Covid-19: Learning the Hard Way

For months now, we have been bombarded by images of Italians and Spaniards in lockdown expressing solidarity from their balconies, of Jacinda Ardern speaking to New Zealanders from her home, of migrants workers being offered food and shelter in the Indian state of Kerala, of South Korean quarantine kits comprising masks, food and water and much more. Understandably, public interest so far has focused on the most visible aspects of the pandemic response. By looking at empty streets and the number of people wearing masks it was easy to draw comparisons between different countries. And yet, there is another dimension which is just as crucial, but not as tangible – the timeliness of a country’s policy response to the Covid-19 emergency is an even stronger predictor of whether a country has succeeded in preventing death and suffering than the stringency of such measures. This was evident to epidemiologists who are familiar with the exponential way epidemics such as Covid-19 spread; but less so to the general public and policy-makers around the world. In this article, we aim to redress the imbalance of attention between timeliness and stringency.

The key question to be asked then is what made some countries quicker than others in taking measures against the spread of Covid-19. What explains the “success stories” across Hong Kong, Taiwan, South Korea, Thailand, and Singapore? What caused the surprisingly high infection and death rates in the UK, US, Italy, France, and Spain? Scholars of comparative politics have attempted to explain this variation using a set of traditional structural variables: regime type, state capacity, type of leadership, and social buy-in. Some even attribute the successes to an Asian culture that values the community more than individuals. However, these predictors don’t perform well in predicting adequate government response in the Covid-19 crisis. The line between success and failure is not one between authoritarianism and democracy, one between sturdy and weak institutions, or one between communal or individualistic cultures. These variables fail to account for many striking cases in this pandemic: Singapore, as a somewhat authoritarian state, didn’t seem to suffer from the information strain that was supposed to hinder its prompt response; free national health systems in the UK and Italy didn’t prevent some of their hospitals from reaching capacity only a few days into the emergency; Japan, the only country that has yet to enforce any social distancing measures, has kept the virus under control; and Germany, whose population has shown low tolerance for social isolation, seems to be winning its battle against Covid-19.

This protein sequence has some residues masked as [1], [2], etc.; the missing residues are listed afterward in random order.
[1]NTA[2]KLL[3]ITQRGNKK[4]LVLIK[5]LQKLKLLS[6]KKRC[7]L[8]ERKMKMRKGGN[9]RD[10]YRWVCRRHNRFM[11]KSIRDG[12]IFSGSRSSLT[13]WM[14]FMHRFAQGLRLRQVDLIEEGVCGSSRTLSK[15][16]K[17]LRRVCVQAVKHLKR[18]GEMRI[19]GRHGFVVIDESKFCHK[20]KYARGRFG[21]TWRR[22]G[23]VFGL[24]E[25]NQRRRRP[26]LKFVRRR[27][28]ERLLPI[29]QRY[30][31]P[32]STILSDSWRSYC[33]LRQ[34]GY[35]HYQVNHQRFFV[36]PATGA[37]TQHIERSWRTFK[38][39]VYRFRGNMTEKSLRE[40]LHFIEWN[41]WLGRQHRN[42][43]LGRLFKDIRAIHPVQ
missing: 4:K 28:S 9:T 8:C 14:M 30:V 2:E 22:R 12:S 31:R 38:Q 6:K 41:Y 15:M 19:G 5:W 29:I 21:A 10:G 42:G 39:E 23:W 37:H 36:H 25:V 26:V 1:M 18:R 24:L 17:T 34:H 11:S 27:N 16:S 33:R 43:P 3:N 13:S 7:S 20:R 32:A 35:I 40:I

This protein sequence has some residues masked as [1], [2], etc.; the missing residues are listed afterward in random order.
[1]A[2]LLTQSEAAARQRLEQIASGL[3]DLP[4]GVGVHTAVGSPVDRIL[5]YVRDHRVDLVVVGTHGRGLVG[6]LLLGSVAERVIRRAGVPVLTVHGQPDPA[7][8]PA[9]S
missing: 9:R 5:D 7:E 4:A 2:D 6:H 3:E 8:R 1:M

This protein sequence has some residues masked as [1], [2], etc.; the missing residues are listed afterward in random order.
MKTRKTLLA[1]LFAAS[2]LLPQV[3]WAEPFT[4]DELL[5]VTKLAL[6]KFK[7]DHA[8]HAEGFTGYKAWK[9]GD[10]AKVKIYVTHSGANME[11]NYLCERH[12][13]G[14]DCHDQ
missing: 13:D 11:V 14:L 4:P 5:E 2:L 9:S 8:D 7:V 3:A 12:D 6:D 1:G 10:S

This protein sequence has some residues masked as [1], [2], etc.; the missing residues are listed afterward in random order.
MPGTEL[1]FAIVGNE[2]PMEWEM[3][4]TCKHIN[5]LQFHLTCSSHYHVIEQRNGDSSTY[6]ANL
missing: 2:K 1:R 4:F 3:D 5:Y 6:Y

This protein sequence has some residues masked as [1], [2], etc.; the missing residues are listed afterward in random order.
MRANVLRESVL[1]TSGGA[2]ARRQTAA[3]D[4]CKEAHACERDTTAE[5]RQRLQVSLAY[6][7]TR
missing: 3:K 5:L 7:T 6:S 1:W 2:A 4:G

In the search for a satisfactory explanation as to why some democratic states with strong capacity failed to cope with challenges posed by the Covid-19 crisis, scholars have to depart from conventional variables and consider the role of behavioral and psychological variables – how do the elite and the public perceive such a threat at its emergence and as it develops. Even with the lack of long-range planning and investment, governments’ short-range response could change the trajectory of epidemics. As soon as the novel coronavirus was identified, governments had the option to conduct a quick but comprehensive review of national Personal Protective Equipment (PPE) requirements. Learning from the experience of other countries, some governments put in place a comprehensive testing-manufacturing capability and implemented testing and contact tracing while the number of cases was still low. These short-range behavioral responses determine whether a country could contain the virus wherever it cropped up.

Previous experience is key in driving a timely policy response: at the governmental level, it reduces the uncertainty associated with the choice among several policy options, speeding up the policy-making process. From the public perspective, it heightens the alertness of individuals and promotes higher levels of compliance with precautionary behaviors. In addition, it also increases public demand for policies that prioritize public health over economic and social concerns, thus further legitimating the government’s swift response. Experience of outbreaks of SARS-Cov in 2003 and MERS-Cov in 2015 provides cognitive short cuts and enables a timely response. The key role of previous exposure in shaping a country’s performance in the present emergency is at the same time a humbling lesson and a reason for hope that when similar challenges arise in the future policymakers around the world will be able to respond in a timely fashion.

Debunking the Stringency Myth